Similar considerations helped to rule out other alternative hypotheses Cornfield et al. Even if one were to believe, with the proponents of EBM, that observational studies are generally less reliable than RCTs, medicine could—fairly obviously—not do without them. There are large numbers of pressing questions that could not be addressed by an RCT for ethical, financial and other practical reasons.

This is not merely because of the straightforward ethical issues involved in deliberately exposing humans to a potential carcinogen for the sake of medical progress. It is also because exposure to low levels of aflatoxin can take many years or even decades to produce symptoms. The ability of researchers to control food intake in a large group of experimental subjects for a very long has evident practical financial and limitations. Moreover, it is not clear that RCTs are always more reliable than observational studies to answer questions both methods are able to address.

Whether or not a study is reliable depends on whether or not confounders and biases have in fact been eliminated, not by which method they have been eliminated. Issues concerning the reliability of a method can be entangled with issues concerning its ability to address the research question the biomedical scientist seeks to answer. Both RCTs and observational studies in the biomedical sciences are typically employed to test rather complex hypotheses about the safety and efficacy of medical interventions.

It may well be that some of the issues are more reliably treated by one method and others by the other. A famous controversy in which the results from observational studies and those from RCTs conflicted was that over the benefits and safety of hormone replacement therapy HRT in the early s Vandenbroucke HRT seemed protective for coronary heart disease in observational studies, whereas RCTs indicated an increase in the first years of use.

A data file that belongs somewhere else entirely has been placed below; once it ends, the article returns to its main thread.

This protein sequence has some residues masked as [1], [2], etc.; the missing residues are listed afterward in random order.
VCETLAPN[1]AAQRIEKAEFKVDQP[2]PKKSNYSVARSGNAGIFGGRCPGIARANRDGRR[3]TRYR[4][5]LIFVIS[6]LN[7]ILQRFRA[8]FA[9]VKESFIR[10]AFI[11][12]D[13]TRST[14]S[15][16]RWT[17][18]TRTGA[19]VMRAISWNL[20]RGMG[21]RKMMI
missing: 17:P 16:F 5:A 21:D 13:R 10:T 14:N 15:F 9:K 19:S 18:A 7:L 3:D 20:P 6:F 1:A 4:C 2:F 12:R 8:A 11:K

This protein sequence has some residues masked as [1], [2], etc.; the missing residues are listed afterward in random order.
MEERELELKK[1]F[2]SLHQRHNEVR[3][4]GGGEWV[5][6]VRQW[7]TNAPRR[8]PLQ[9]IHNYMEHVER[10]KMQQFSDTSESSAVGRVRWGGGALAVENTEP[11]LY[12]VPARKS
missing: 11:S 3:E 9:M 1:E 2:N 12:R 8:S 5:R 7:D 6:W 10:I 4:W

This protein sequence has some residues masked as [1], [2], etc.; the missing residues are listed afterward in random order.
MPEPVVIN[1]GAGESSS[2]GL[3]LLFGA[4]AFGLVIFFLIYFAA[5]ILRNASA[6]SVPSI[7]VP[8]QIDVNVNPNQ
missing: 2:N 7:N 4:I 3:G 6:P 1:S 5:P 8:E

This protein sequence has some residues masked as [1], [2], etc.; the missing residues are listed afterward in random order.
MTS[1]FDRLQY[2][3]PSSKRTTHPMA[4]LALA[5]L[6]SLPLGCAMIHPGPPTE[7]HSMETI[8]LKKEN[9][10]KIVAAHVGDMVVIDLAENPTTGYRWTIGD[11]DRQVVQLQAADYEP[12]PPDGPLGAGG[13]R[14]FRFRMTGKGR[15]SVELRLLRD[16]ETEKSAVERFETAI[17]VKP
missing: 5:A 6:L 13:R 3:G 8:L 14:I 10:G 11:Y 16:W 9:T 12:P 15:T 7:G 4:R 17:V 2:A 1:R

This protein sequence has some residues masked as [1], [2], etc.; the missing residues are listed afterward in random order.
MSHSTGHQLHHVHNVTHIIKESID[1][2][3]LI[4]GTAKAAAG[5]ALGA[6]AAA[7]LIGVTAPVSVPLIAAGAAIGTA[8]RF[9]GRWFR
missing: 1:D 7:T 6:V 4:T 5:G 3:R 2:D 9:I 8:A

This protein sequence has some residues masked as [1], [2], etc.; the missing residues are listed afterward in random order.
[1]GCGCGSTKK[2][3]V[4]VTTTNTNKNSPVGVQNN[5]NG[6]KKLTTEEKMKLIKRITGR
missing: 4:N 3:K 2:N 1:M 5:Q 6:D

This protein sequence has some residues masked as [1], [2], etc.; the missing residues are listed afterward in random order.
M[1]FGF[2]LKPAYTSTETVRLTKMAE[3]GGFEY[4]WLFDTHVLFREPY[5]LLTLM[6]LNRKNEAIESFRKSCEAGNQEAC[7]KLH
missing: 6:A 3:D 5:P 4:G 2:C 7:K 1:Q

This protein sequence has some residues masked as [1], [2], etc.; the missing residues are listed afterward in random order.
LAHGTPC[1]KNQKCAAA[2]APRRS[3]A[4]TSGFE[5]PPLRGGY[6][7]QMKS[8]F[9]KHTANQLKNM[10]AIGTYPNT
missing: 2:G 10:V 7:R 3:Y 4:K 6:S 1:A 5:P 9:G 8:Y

For breast cancer, combined hormone preparations showed a smaller risk in an RCT than in observational studies. In the end it turned out that the timescale of the effects was responsible, and that because of the way they are typically run, observational studies got some issues right and RCTs others:. The observational studies had picked up a true signal for the women closer to menopause. In the randomised trial, that signal was diluted because fewer women close to menopause were enrolled… The randomised trials had it right for coronary heart disease but failed to sufficiently focus on women close to menopause for breast cancer.

The main reasons for the discrepancies were changes of the effects of HRT over different times… Vandenbroucke Case reports remain extremely popular in medicine both as publications to communicate within the field and for pedagogical purposes. In short, a case report describes a medical problem experienced by one or more patient, usually involving the presentation of an illness or similar that in some way difficult to explain or categorize based on existing understandings of disease or understandings of physiology and pathology.

Cases in medicine take highly standardized forms of presentation which are inculcated in health care professionals during their education, and many have commented on their highly standardized narrative structure and its epistemic and other implications Hunter ; Hurwitz Cases typically provide details on the presentation of the disease, diagnosis, treatment, and outcomes for the patient, with a focus on practice-based observations and clinical care rather than the results of randomized controlled trials or other experimental methodologies.